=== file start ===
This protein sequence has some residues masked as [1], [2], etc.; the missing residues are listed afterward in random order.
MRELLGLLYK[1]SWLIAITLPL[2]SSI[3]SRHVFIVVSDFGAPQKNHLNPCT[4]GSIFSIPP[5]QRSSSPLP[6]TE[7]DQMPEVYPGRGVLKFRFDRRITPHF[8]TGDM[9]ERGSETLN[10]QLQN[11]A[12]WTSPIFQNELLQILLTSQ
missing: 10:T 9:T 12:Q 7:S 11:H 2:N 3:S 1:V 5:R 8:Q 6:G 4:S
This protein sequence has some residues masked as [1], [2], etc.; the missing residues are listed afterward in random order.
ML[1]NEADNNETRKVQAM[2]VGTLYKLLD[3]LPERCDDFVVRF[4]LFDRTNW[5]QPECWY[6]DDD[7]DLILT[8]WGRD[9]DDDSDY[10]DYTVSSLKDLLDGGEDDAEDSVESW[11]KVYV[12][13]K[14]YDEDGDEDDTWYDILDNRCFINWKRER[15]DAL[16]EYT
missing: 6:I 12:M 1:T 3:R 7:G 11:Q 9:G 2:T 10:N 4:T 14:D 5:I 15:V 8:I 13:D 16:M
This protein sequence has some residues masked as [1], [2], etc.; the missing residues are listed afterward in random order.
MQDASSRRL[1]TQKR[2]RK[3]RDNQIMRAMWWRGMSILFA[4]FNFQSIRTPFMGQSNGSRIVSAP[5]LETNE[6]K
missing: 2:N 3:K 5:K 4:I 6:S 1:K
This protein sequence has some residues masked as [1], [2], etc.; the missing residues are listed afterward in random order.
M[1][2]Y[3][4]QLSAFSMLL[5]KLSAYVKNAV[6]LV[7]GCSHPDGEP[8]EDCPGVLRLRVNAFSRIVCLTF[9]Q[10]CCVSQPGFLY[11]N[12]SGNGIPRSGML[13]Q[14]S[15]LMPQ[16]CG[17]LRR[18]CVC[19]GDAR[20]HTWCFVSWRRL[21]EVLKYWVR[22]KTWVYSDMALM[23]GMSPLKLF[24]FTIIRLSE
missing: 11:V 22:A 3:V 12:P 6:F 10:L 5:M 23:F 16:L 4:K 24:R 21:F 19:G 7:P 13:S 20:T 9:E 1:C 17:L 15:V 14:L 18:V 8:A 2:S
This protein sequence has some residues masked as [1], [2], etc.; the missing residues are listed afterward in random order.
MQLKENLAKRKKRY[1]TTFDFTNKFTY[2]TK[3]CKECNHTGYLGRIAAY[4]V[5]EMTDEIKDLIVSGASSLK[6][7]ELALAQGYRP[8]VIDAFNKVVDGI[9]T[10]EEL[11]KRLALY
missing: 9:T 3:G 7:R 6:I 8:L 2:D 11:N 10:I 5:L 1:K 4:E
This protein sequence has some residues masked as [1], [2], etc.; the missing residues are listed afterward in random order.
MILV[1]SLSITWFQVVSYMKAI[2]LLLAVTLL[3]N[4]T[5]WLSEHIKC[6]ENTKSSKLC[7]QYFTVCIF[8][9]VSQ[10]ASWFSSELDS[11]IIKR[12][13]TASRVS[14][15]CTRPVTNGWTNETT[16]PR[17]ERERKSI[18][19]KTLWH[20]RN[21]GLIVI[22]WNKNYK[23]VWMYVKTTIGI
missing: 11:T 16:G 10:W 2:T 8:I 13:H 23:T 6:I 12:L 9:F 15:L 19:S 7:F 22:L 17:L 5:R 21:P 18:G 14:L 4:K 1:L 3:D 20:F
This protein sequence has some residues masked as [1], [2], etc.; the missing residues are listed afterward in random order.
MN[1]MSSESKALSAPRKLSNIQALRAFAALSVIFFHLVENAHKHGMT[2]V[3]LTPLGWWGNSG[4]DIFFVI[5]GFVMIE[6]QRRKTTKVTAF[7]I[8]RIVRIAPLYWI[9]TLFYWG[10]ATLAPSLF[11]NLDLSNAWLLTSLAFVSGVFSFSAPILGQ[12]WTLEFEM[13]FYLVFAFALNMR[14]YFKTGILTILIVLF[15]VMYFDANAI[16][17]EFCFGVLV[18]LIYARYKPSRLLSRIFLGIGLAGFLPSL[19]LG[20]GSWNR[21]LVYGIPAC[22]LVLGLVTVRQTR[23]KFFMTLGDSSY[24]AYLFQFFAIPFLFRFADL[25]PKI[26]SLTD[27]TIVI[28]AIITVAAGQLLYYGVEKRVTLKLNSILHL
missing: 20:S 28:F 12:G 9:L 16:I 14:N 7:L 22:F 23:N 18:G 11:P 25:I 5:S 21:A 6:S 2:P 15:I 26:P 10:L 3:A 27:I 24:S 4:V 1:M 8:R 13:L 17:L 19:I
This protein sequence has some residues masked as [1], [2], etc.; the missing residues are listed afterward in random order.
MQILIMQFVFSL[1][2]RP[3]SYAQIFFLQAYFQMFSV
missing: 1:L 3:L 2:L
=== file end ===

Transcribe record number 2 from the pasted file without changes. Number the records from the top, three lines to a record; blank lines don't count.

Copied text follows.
This protein sequence has some residues masked as [1], [2], etc.; the missing residues are listed afterward in random order.
ML[1]NEADNNETRKVQAM[2]VGTLYKLLD[3]LPERCDDFVVRF[4]LFDRTNW[5]QPECWY[6]DDD[7]DLILT[8]WGRD[9]DDDSDY[10]DYTVSSLKDLLDGGEDDAEDSVESW[11]KVYV[12][13]K[14]YDEDGDEDDTWYDILDNRCFINWKRER[15]DAL[16]EYT
missing: 6:I 12:M 1:T 3:R 7:G 11:Q 9:G 2:T 10:N 4:T 14:D 5:I 15:V 8:I 13:D 16:M